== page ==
Beauty and the beard: Banishing the male grooming stigma
In a booming industry, brands and retailers must step up to the plate, says Matthew Ellison, head of planning at The Shopper Agency.
Whether it’s the latest age-defying moisturiser, a new hair product promising great things or a quirky preening treatment, the male grooming market is booming. From just four per cent of men using beauty products in 1991 to more than 50 per cent purchasing online in 2016*, cosmetics are piling up in the shopping baskets of men all over the country. But one question remains, is there still a stigma associated with male grooming?
Although the statistics seem to speak for themselves, these alone aren’t enough to cause a significant attitude change. The main obstacle we face in overcoming stigmas is challenging perceptions. Male grooming is still classed as ‘feminine’, with anything more than a haircut or beard trim being met with criticism. Step inside the online world of male makeup YouTubers and you’ll soon be met with the cyber-bullying they face on a weekly basis. If men are more likely than women to buy toiletries online, why are we still hung up on them using these products?
Big brands are recognising the market potential
With the male grooming market set to be worth an eyewatering $26.6bn in 2020, brands owe it to their customers to help banish discriminatory attitudes. Although the idea of high street stores stocking full men’s makeup collections might still be a few years away, big brands are recognising the marketspace potential for male beauty products. Father’s Day this year saw eBay create a dedicated men’s grooming hub in partnership with L’Oréal, featuring the Men Expert range alongside selected brands such as electronics giant Phillips and beard grooming specialists Mo Bros.
L’Oréal’s UK boss also announced in August men’s makeup counters could be a reality within five years, as the idea of wearing makeup becomes less taboo in a 'selfie generation'. Slightly ahead of the curve, Tom Ford made history in 2013 by being the first major designer to release a makeup line dedicated to men. Fast-forward to 2017 and ASOS has broken boundaries to start stocking MMUK MAN makeup in its male grooming section on-site. The beauty range has been around since 2012 but this partnership is predicted to catapult its success, aimed at guys who 'simply want to look their best everyday'.
Male vs female attitudes to shopping
To tap into this growing retail sphere, one thing brands need to understand is how male and female attitudes typically differ towards buying beauty products. Research over the past couple of years** has shown that shopper motives differ according to gender; men adopt a utilitarian attitude whereas women are much more hedonic. In other words, men focus on the functional aspect of a product, choosing brands that offer good value and are fit for purpose. Women, on the other hand, desire an emotional shopping experience and want to gain a greater understanding of a brand’s story; they want to be sold a ‘lifestyle’. It’s worth noting however, that our attitudes towards brands and products are constantly changing. New names in ‘male lifestyle’ are constantly entering the blogosphere and with them comes opinions, arguments and emotions – could our shopping habits be evolving?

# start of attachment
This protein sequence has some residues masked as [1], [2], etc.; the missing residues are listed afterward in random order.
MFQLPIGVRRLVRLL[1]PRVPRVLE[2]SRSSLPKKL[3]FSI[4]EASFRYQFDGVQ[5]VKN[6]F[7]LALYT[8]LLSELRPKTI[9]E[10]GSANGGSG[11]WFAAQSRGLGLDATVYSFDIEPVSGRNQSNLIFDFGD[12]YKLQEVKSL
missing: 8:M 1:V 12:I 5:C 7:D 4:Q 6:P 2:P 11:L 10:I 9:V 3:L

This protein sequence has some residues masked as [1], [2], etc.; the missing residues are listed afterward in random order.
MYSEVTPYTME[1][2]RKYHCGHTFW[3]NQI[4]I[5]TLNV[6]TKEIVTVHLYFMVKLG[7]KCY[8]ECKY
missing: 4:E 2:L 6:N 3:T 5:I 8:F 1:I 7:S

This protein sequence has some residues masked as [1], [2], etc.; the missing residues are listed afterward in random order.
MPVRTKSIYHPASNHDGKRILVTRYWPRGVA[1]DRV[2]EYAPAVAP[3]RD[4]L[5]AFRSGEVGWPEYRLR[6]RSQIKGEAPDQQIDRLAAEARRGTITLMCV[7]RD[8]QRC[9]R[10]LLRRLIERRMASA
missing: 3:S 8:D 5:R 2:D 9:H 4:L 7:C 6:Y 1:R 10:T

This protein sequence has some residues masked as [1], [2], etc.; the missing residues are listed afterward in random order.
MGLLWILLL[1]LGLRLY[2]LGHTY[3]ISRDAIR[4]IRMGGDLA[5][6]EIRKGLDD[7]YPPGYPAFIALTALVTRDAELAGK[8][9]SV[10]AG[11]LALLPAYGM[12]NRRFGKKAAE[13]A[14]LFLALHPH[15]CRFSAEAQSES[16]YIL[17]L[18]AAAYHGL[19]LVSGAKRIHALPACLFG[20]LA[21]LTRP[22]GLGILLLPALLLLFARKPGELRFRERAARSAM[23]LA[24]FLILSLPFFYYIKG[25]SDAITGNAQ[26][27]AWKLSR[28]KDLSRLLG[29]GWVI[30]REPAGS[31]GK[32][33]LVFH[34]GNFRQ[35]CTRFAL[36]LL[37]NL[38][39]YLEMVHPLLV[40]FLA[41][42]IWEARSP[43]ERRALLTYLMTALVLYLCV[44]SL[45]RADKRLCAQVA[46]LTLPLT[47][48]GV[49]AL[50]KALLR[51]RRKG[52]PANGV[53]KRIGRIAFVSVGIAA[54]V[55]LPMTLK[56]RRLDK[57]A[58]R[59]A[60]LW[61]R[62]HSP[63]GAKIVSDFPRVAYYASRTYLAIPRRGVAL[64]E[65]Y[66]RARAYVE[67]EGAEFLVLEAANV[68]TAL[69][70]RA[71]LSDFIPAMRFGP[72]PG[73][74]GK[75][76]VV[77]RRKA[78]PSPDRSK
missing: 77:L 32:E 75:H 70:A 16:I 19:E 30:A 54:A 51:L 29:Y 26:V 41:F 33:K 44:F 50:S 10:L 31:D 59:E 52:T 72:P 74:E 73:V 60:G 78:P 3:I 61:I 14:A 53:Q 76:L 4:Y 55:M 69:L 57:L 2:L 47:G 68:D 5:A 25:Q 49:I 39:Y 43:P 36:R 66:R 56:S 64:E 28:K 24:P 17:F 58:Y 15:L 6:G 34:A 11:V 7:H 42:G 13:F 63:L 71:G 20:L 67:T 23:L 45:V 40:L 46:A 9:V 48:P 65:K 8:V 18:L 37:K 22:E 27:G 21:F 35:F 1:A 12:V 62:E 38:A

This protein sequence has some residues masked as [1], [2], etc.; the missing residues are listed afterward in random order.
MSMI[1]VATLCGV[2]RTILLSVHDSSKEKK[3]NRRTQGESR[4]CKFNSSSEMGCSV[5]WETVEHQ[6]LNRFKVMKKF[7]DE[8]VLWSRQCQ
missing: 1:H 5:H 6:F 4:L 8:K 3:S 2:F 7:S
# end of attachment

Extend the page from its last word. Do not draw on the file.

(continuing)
What can brands do?
With this in mind, there’s no one-rule-fits-all when it comes to marketing to the other half of the population – brands must be agile in their approach and steer clear of old fashioned attitudes that ‘real men’ don’t wear makeup. The fact of the matter is, some of the world’s biggest male figures embrace a spot of cover up and additional beautification from time to time. Brands have an obligation to help break down the gender stereotypes of beauty, firstly starting with their visual appeal. Packaging subtly reinforces the male vs female binary – male grooming products are grey, black, steel and clearly labelled FOR MEN – even though the ingredients are likely to be the same as the female alternative. Although men’s ‘utilitarian’ shopping attitudes might not warrant extravagant emotion-provoking packaging (yet), it doesn’t mean brands can’t appeal beyond black, white and grey. In the same way that children’s toy brands are moving away from pink for girls and blue for boys, male grooming brands need to adopt a similar stance. So guys, it’s okay to pick up a product that falls outside your usual visual appeal!
Change is coming
2017 could therefore become known as the year of change. In January, cosmetics giant Maybelline New York named YouTuber Manny Gutierrez as its first male ambassador. With over two million subscribers, the online star is well-placed to share makeup tutorials and advise on beauty regimes, to both his male and female followers. The decision follows American colour cosmetics brand CoverGirl’s announcement in October 2016 that makeup artist James Charles has been named its first ‘cover boy’. Even Snapchat jumped on the boundary breaking bandwagon with a ‘Discover’ channel called ‘Boy Beauty’ that saw social media stars offering makeup tips for guys.
Although not met without criticism, these tactical moves demonstrate a signal change in the industry, breaking traditional gender norms. More beauty brands need to follow suit to engage their male audience, roping in the help of celebs or influencer ambassadors to break the stigma. A final point worth sharing is that Mintel’s 2017 Beauty Retailing Report highlighted that 64 per cent of male beauty buyers purchase products in supermarkets over any other retail destination, suggesting there is real opportunity for brands to engage these shoppers and trigger additional spending in this environment.
So, chaps, next time you’re doing your weekly food shop you might just find yourself lingering a little longer down the beauty aisle.
*Mintel’s Beauty Retailing – UK, January 2017 Report
**Mpinganjira, M (2014)